Charlie Chaplin is the poster boy for the Golden Age of Hollywood – not just as one of the most popular stars on the big screen, but because he and his work embodied and reflected the social and economic order and political turmoil of inter-war America.
Chaplin was an immigrant, an innovator, and a rags to riches American Dream archetype, yet also used his comedy and platform to be a political rebel, to speak out metaphorically and sometimes literally about the state of American society, McCarthyism, Fascism and Capitalism.
Chaplin’s complex character – brilliant but a megalomaniac with a disturbing penchant for very young, sometimes underage actresses – later became the obsession of J Edgar Hoover, the first Director of the FBI. Hoover was determined to get rid of him for his alleged communist sympathies, using Chaplin’s turbulent love life to file a case against him.
What prompted J Edgar Hoover to be so interested in this Hollywood icon?
Charlie Chaplin’s fame
Charlie Chaplin’s natural charisma, eye for business and innovative writing, acting, directing and composing talent had quickly led him to stardom. His rise to fame coincided with the ‘Golden Age of Hollywood‘ – a period of great growth, experimentation and change in the industry that brought international prestige to Hollywood and its movie stars. From the silent movie age to ‘talkie’ dramas and comedies, films became popular nationwide and soon, movie stars such as Chaplin, the Marx Brothers and Tallulah Bankhead were adored everywhere.
While working with Keystone Studios, Chaplin developed his iconic character, the Tramp. With his instantly recognisable moustache and baggy trousers, the Tramp quickly became the most popular star, and Chaplin continued to play the character in numerous short films and feature-length productions.
In 1917, Chaplin became an independent producer, establishing his own Hollywood studio and gaining creative freedom. During World War One, he did a national tour on behalf of the war effort, and also made a hit comedy about war called Shoulder Arms (1918).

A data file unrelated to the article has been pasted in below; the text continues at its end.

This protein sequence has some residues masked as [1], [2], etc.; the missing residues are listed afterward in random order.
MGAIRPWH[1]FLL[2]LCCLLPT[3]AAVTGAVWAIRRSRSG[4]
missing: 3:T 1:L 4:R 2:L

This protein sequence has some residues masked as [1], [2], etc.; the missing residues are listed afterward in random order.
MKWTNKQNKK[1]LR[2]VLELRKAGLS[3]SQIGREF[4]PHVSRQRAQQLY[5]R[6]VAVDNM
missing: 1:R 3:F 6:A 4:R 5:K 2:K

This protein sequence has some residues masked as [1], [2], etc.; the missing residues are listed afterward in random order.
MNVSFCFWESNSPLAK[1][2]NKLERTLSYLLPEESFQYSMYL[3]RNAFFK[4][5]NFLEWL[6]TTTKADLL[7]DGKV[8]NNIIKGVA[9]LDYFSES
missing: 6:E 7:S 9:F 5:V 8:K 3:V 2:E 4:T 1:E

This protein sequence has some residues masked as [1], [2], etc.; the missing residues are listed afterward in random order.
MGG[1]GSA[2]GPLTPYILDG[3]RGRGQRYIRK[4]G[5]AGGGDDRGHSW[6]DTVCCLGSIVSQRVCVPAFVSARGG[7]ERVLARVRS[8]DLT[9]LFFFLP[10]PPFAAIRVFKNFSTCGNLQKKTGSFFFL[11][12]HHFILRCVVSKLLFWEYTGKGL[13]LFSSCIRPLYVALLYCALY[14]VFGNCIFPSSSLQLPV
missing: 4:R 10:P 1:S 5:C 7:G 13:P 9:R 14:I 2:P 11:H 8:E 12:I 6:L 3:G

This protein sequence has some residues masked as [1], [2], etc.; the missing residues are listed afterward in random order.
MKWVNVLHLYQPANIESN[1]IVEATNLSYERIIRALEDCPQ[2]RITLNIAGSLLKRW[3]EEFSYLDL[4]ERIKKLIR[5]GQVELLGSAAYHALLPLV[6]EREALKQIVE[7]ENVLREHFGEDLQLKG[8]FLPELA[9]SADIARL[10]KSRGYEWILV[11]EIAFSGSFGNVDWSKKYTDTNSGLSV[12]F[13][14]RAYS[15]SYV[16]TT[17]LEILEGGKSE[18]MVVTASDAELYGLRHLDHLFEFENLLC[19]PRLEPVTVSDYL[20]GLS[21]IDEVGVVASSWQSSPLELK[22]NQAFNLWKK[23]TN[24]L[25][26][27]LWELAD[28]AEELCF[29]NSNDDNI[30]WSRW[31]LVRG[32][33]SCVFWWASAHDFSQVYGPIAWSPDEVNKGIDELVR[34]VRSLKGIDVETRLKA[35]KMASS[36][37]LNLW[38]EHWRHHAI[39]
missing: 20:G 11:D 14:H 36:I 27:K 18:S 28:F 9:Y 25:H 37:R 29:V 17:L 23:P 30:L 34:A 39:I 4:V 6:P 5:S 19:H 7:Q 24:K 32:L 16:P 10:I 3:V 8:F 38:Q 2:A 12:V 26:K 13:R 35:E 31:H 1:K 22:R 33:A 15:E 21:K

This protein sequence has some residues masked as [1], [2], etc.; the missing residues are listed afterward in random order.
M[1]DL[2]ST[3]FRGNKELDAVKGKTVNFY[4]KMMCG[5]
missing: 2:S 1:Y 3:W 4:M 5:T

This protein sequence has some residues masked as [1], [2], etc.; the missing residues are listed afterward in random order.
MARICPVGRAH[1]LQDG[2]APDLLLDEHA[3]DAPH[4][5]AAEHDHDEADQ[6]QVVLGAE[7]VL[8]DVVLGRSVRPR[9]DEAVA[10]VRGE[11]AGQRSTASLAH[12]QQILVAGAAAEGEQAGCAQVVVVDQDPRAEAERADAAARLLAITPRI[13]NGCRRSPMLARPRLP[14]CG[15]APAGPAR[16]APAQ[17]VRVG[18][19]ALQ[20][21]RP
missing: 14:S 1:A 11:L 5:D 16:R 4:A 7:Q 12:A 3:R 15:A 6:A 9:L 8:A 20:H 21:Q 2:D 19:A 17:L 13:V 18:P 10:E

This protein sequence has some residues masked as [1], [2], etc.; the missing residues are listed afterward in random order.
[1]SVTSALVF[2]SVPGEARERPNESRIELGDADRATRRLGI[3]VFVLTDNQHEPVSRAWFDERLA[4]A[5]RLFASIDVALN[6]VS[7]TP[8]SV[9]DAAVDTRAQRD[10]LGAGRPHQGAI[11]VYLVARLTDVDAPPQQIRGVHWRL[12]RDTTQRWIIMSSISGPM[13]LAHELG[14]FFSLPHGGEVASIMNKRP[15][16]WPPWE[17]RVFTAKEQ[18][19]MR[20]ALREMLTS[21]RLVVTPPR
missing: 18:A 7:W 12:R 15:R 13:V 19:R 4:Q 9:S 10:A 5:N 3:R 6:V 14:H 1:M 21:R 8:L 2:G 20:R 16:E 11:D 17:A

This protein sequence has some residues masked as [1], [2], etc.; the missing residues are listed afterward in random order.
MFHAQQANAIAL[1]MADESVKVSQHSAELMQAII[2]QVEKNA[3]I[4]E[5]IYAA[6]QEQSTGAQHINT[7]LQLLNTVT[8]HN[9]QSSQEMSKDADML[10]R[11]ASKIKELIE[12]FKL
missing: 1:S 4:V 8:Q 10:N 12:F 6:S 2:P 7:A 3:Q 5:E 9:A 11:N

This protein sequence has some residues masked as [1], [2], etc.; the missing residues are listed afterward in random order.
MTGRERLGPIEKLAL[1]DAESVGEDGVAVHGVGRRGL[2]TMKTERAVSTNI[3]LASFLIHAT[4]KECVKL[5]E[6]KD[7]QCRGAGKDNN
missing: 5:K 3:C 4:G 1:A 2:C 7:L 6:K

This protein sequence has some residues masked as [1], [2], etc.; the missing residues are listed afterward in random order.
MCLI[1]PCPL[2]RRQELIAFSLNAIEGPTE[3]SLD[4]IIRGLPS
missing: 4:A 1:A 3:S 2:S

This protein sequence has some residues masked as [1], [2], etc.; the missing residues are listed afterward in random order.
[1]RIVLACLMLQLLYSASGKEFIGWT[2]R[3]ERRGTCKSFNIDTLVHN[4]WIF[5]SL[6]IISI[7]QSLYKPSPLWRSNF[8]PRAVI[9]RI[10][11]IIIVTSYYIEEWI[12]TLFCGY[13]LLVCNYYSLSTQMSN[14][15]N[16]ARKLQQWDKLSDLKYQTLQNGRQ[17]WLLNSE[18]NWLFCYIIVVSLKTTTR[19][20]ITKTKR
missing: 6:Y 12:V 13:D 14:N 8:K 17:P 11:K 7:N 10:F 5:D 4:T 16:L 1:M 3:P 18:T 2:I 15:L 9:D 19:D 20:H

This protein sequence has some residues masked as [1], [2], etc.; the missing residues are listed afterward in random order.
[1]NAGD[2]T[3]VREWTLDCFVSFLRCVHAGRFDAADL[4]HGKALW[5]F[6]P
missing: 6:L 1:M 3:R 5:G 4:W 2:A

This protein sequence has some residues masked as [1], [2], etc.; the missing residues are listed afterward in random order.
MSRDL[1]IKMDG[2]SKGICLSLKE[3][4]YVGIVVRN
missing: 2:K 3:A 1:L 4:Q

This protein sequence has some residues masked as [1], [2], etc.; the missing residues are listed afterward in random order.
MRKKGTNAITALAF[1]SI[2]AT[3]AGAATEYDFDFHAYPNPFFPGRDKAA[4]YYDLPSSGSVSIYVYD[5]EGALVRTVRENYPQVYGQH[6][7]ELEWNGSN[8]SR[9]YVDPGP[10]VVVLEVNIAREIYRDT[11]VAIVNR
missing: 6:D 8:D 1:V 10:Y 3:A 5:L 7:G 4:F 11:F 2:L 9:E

In 1919 Chaplin joined forces with Mary Pickford, Douglas Fairbanks and D. W. Griffith to found the United Artists Corporation, and released a series of successful films including The Kid (1921), The Gold Rush (1928) (earning Chaplin’s first Academy Award), and City Lights (1931).
Chaplin’s The Great Dictator speech
During the politically uncertain inter-war years, Charlie Chaplin faced criticism for his political sympathies, including advocating for an alliance with the Soviet Union and supporting New Deal Programs.
Chaplin was deeply troubled by the rise of fascism in Europe. By then, Chaplin was one of the world’s most famous performers, and in 1940, released his most famous film to date, political satire The Great Dictator (1940). Chaplin plays both the central characters: a Jewish barber living in a ghetto, and Hynkel, the fascist dictator of Tomainia. The dictator is a clear attack on, and comical mimicry of, Adolf Hitler.
Despite receiving great support or rampant criticism, the film is widely considered to be the greatest satire ever made and often cited as one of the finest films ever produced.
Chaplin’s social commentary
Politically, it seems fairly clear that Chaplin sympathised with the Left, and much of his social commentary in public and private tackled things like rampant unemployment, poverty and the rise of the radical Right in America and around the world. His iconic character, The Tramp, symbolised the struggles of a downtrodden man in a capitalist society, reflecting his compassion for the working-class – a defining feature of his most famous silent films.